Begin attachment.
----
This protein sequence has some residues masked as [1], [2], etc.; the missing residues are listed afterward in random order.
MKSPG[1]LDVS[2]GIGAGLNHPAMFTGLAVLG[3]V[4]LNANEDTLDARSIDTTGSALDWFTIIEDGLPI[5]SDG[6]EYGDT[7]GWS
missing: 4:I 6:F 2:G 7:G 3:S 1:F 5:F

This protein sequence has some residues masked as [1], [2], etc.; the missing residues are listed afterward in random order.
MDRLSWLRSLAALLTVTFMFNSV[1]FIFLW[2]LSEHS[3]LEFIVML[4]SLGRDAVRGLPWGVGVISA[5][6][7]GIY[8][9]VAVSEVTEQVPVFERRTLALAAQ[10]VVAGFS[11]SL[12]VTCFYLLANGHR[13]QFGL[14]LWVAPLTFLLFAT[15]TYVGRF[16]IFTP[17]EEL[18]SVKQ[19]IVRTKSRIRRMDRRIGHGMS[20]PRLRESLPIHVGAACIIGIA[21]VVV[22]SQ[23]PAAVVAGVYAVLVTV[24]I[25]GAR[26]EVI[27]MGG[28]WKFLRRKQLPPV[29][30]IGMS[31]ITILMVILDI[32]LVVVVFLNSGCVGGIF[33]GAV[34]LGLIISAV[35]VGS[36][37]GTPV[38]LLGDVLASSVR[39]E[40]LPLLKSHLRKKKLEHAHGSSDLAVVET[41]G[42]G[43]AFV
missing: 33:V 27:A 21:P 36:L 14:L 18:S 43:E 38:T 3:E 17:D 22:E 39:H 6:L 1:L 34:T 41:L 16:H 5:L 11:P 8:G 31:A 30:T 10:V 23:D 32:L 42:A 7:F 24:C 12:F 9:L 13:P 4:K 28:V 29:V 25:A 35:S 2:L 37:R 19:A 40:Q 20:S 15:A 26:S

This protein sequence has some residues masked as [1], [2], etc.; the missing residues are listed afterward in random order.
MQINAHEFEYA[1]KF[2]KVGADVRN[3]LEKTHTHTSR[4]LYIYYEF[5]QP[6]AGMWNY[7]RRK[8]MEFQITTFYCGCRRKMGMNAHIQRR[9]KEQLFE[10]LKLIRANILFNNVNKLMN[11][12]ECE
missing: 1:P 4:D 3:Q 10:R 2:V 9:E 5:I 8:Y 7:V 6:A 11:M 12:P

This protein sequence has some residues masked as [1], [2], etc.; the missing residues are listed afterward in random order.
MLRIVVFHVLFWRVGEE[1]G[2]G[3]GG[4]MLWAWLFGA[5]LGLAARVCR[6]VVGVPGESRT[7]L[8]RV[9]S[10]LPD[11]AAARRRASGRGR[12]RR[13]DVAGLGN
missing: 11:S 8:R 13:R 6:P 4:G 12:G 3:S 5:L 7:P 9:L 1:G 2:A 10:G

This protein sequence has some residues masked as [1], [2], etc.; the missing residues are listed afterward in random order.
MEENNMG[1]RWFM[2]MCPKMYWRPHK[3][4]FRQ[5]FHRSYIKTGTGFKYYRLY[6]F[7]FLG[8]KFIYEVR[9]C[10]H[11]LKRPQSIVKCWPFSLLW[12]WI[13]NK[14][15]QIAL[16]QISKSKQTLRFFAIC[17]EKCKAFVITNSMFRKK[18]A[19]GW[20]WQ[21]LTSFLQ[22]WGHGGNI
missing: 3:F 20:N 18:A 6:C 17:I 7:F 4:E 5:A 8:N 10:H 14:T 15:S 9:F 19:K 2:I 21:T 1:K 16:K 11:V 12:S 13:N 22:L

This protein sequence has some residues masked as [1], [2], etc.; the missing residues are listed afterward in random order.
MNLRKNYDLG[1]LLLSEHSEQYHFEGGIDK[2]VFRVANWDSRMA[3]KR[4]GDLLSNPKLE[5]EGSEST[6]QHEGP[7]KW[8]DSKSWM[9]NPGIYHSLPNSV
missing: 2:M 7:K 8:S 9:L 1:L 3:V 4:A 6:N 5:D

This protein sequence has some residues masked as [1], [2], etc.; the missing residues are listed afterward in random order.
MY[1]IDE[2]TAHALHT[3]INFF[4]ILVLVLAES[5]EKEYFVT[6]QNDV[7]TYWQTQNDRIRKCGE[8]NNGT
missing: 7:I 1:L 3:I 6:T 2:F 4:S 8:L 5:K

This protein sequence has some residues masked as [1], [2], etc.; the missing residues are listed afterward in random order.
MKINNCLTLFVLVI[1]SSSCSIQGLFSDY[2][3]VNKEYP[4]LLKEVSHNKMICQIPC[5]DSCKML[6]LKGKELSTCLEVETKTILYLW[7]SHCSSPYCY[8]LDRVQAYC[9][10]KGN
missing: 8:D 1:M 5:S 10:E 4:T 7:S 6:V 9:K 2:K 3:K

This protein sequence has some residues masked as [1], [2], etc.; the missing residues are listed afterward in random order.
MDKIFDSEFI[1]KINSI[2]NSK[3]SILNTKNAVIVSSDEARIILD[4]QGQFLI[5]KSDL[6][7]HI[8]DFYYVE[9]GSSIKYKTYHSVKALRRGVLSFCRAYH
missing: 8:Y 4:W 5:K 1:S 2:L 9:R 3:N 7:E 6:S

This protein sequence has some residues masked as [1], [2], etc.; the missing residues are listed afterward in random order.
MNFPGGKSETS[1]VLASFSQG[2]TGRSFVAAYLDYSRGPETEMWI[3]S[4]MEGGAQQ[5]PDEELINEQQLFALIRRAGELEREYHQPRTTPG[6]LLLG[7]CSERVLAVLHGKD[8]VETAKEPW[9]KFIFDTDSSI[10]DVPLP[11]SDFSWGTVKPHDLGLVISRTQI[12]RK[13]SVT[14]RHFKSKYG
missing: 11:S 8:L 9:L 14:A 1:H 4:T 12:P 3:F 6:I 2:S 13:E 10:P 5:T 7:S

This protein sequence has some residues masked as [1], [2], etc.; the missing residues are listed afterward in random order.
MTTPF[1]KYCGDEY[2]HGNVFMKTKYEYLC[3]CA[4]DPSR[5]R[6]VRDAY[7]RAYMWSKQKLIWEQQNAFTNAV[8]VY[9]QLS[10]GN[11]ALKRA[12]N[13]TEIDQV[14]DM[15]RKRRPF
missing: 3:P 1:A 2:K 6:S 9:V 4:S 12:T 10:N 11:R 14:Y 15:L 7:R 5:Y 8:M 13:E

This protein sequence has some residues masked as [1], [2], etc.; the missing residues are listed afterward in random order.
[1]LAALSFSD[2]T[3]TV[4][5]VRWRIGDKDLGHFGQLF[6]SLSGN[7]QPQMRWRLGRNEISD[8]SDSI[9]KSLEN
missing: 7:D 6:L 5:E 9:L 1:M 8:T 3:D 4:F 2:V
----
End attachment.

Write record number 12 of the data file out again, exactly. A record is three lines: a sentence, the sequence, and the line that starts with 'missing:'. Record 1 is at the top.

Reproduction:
This protein sequence has some residues masked as [1], [2], etc.; the missing residues are listed afterward in random order.
[1]LAALSFSD[2]T[3]TV[4][5]VRWRIGDKDLGHFGQLF[6]SLSGN[7]QPQMRWRLGRNEISD[8]SDSI[9]KSLEN
missing: 7:D 6:L 5:E 9:L 1:M 8:T 3:D 4:F 2:V